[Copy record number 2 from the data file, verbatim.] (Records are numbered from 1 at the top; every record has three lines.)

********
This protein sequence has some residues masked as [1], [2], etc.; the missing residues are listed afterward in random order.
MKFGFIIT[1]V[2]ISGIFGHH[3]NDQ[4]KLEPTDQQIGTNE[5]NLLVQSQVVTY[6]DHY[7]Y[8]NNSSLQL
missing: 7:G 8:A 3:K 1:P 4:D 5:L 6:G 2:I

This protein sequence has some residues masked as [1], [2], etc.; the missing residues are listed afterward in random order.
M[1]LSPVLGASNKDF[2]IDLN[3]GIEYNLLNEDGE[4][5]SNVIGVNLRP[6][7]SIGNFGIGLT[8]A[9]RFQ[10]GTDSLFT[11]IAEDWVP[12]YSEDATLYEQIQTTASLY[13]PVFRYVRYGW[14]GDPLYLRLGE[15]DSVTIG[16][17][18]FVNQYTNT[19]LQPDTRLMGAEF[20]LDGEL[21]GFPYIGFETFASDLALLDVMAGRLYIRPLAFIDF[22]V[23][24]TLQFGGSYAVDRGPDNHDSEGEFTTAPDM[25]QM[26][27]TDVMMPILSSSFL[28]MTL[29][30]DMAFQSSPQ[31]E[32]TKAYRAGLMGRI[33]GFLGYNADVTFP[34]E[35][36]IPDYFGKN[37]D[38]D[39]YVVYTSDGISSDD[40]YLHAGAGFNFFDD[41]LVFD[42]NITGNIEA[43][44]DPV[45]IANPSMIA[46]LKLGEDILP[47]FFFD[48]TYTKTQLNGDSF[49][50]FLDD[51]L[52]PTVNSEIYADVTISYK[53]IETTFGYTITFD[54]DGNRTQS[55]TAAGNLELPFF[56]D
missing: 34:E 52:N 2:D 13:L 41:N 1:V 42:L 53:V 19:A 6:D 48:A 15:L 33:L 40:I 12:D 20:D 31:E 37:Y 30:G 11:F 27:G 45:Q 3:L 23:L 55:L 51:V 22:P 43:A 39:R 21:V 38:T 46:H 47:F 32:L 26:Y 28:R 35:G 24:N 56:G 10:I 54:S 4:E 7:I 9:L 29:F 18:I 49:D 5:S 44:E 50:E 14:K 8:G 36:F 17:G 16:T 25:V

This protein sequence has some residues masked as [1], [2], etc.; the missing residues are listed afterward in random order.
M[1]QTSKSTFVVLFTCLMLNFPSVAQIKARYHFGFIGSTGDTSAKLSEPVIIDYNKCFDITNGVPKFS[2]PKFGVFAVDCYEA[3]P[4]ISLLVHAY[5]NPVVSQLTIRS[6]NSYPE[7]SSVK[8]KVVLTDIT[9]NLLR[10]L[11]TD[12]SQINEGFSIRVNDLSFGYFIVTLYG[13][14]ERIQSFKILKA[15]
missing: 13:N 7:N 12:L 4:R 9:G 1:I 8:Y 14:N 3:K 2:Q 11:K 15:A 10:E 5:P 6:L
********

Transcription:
This protein sequence has some residues masked as [1], [2], etc.; the missing residues are listed afterward in random order.
M[1]LSPVLGASNKDF[2]IDLN[3]GIEYNLLNEDGE[4][5]SNVIGVNLRP[6][7]SIGNFGIGLT[8]A[9]RFQ[10]GTDSLFT[11]IAEDWVP[12]YSEDATLYEQIQTTASLY[13]PVFRYVRYGW[14]GDPLYLRLGE[15]DSVTIG[16][17][18]FVNQYTNT[19]LQPDTRLMGAEF[20]LDGEL[21]GFPYIGFETFASDLALLDVMAGRLYIRPLAFIDF[22]V[23][24]TLQFGGSYAVDRGPDNHDSEGEFTTAPDM[25]QM[26][27]TDVMMPILSSSFL[28]MTL[29][30]DMAFQSSPQ[31]E[32]TKAYRAGLMGRI[33]GFLGYNADVTFP[34]E[35][36]IPDYFGKN[37]D[38]D[39]YVVYTSDGISSDD[40]YLHAGAGFNFFDD[41]LVFD[42]NITGNIEA[43][44]DPV[45]IANPSMIA[46]LKLGEDILP[47]FFFD[48]TYTKTQLNGDSF[49][50]FLDD[51]L[52]PTVNSEIYADVTISYK[53]IETTFGYTITFD[54]DGNRTQS[55]TAAGNLELPFF[56]D
missing: 34:E 52:N 2:D 13:L 41:N 1:V 42:L 53:V 19:A 6:D 48:A 15:L 33:L 40:I 12:D 20:D 31:E 37:Y 30:G 11:F 27:G 45:Q 3:L 23:L 55:L 51:V 22:P 43:A 39:R 21:V 38:T 46:H 47:F 32:L 26:Y 28:R 35:G 24:N 56:G 10:I 54:S 4:E 7:I 9:L 29:F 18:I 49:D 5:S 44:E 50:E 14:K 8:G 36:F 17:G 16:T 25:V